When a leave is covered by both federal and state laws, you may not take separate leaves under each law in order to extend the 12-week period. However, if a leave is covered solely by the state law, you remain eligible for federal FMLA leave.
Available accrued paid leave (both disability leave and annual leave) must be used before you may take an unpaid family/medical leave, except that you may reserve up to one week of annual leave and may use, but are not required to use, accrued leave if you are receiving Short-Term Disability benefits. The use of paid disability leave, whether for your own illness or for family illness, is still subject to University policy and contract provisions. At the end of the leave, you must be allowed to return to your former job or to an equivalent position. The entire leave, including any paid leave as well as unpaid leave, is considered family/medical leave and is counted toward the 12 or 26 week entitlement.
While on an approved paid leave of absence (including disability leave, annual leave, and compensatory time), you will continue to be eligible to receive university benefits. All benefit deductions will continue to be deducted normally from your pay for the benefits, in which you are enrolled at the time of the leave.
While on an approved unpaid leave of absence, you will need to pay applicable premiums to continue to receive the same elected university benefits as when you were actively working. If your leave is expected to last longer than one full calendar month, you will receive an invoice for the monthly amount of your benefits. For partial months not invoiced in which pay is not sufficient to deduct the employee contribution rates, unpaid amounts will accumulate and be deducted from any future pay. Any amounts still due at time of termination will be withheld from your final paycheck.
If both you and your spouse work for the University, the two of you together are entitled by federal law to up to 12 weeks of leave for birth or adoption, or a qualifying military circumstance, and up to 26 weeks of leave for military caregiving. If your domestic partner is also an employee, the employee who is the birth parent qualifies for 12 weeks of federal FMLA leave. Under Maine law the other parent may qualify for a separate leave of up to ten weeks.
If you are not eligible for FMLA leave, the University will notify you of the reason.
Under the FMLA, an employer cannot retaliate against an employee for requesting or using FMLA leave. An employee who believes he or she has been improperly denied FMLA leave or experienced retaliation may file a complaint with the U.S. Department of Labor or may file a private lawsuit.
When a leave can be foreseen or planned (as in the case of childbirth or scheduled surgery), employees must provide at least 30 days notice. The University may delay the leave if such notice is not given. In medical emergencies the 30-day notice is not required, but an employee should request the leave as early as possible. The law requires employees to make a reasonable effort to schedule leave so as not to unduly disrupt University operations.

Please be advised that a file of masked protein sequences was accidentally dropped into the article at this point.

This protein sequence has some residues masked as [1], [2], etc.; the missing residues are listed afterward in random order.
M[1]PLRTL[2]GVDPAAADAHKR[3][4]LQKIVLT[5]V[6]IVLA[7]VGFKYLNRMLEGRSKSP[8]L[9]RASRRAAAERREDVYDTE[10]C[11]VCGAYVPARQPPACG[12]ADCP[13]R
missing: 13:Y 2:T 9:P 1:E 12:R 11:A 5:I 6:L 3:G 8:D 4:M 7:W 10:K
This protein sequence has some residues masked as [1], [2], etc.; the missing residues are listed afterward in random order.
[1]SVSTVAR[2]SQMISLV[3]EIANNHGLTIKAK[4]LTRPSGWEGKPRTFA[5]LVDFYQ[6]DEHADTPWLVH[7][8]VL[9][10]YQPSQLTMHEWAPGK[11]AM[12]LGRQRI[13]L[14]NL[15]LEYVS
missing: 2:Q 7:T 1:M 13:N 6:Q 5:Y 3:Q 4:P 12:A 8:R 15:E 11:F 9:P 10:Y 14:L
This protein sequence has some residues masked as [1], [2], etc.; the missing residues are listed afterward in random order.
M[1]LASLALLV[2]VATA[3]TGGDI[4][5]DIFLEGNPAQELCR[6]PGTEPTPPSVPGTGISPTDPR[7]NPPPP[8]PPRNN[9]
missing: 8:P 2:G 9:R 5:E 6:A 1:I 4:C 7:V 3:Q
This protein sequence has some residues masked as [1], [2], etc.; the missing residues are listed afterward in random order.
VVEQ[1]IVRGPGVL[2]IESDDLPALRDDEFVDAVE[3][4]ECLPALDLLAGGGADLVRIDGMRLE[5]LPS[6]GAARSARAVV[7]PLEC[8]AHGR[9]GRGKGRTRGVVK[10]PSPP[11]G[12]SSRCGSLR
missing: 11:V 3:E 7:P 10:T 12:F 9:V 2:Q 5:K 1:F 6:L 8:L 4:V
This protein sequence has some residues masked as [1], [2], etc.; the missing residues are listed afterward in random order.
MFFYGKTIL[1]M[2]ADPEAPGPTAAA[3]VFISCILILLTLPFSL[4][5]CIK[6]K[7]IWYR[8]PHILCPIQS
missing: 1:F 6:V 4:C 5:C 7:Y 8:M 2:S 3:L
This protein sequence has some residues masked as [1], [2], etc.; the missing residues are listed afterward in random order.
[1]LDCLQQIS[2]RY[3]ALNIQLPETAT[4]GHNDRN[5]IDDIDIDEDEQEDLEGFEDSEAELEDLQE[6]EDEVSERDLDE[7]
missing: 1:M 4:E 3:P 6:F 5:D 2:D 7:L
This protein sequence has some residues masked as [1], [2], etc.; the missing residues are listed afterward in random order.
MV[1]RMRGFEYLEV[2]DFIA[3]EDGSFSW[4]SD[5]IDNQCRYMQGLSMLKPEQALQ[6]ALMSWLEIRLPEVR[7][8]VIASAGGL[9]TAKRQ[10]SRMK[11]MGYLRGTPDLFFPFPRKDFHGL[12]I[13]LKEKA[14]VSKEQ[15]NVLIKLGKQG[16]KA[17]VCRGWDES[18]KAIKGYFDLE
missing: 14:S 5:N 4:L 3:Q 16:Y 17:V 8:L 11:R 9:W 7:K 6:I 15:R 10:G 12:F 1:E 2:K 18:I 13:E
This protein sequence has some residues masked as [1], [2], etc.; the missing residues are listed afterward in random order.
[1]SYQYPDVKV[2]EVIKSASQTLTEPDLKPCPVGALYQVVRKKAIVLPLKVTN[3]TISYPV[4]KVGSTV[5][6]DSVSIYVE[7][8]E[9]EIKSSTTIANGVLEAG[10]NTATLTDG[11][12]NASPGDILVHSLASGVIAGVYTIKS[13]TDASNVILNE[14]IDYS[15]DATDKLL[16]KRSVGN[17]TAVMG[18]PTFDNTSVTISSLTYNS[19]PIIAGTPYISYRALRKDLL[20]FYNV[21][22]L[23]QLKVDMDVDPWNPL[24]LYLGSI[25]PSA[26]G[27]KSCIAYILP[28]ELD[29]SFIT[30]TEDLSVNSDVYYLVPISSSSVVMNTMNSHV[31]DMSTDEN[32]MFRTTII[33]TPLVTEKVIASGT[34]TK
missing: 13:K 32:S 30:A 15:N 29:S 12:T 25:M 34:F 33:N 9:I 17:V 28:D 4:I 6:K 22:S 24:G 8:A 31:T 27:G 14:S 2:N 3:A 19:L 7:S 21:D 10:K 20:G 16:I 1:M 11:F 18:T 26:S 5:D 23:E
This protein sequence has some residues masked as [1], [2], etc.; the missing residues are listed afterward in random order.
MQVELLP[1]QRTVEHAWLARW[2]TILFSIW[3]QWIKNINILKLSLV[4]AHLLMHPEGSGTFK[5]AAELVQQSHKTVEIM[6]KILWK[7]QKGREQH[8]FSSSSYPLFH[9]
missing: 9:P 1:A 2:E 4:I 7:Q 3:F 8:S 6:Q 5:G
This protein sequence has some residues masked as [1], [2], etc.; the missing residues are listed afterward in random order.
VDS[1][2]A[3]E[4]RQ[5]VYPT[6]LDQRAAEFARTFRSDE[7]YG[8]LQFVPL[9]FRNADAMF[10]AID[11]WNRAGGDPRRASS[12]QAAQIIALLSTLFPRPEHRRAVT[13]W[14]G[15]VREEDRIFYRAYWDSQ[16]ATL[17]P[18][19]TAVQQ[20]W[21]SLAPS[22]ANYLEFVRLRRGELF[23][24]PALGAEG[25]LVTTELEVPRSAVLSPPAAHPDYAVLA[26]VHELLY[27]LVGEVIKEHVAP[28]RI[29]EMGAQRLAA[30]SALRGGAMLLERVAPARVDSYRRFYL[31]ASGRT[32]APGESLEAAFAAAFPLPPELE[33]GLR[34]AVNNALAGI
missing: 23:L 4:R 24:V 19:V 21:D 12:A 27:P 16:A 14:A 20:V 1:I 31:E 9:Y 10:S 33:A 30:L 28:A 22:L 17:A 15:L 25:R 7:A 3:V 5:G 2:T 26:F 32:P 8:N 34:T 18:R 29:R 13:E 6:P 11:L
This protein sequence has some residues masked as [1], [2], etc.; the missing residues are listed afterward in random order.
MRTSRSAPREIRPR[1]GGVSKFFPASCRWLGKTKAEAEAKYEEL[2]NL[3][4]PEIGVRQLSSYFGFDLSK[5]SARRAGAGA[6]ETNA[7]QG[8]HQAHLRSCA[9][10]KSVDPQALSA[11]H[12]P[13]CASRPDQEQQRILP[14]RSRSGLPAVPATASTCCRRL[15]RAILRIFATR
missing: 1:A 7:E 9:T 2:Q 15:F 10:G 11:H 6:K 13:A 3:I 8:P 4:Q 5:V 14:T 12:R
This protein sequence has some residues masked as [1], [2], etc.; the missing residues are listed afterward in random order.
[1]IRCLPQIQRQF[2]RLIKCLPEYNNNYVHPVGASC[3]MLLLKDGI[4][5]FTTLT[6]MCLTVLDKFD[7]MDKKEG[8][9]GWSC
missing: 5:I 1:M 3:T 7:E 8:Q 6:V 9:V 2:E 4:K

The University requires employees to provide certification of the medical necessity of the FMLA leave and may require (and will pay for) a second opinion. In compliance with Federal law, health care providers are informed not to provide genetic information. Certification forms are also required for military exigency leave and military caregiver leave. Employees may also be required to provide evidence of birth, adoption, or foster care placement. Certification forms are available from the Human Resources office. Completed certification forms are treated as confidential medical records. For pregnancy, chronic, or long-term medical conditions, the University may request recertification, with some limitations.
You will also be asked to provide medical certification of ability to return to work when a leave for your own medical condition lasts 20 work days or more, or when there is any objective reason to believe you cannot safely perform the essential functions of your job. However, when a leave is for a woman’s disability due to childbirth, a medical certification will not be required to return to work unless a disability leave exceeds six weeks following the birth.
A Request for Family or Medical Leave form is available at the campus Human Resources office. You must complete a form if you wish to take unpaid or paid leave for a reason covered by law. The University may designate a leave as FMLA leave whether or not you specifically request a leave under the law, so long as the leave is for reasons covered by the law. Any use of disability leave for two weeks or more or for intermittent leave lasting at least 80 hours requires completion of the FMLA Request form.
NOTE: Any leave beyond 12 weeks (26 weeks for military caregiver leave) in a one-year period is still at the University’s discretion and is governed by the appropriate collective bargaining agreement or employee handbook.
This is a summary of a complex law. For further information about leaves, talk to your campus Human Resources Office.
Rev. OHR 10/2015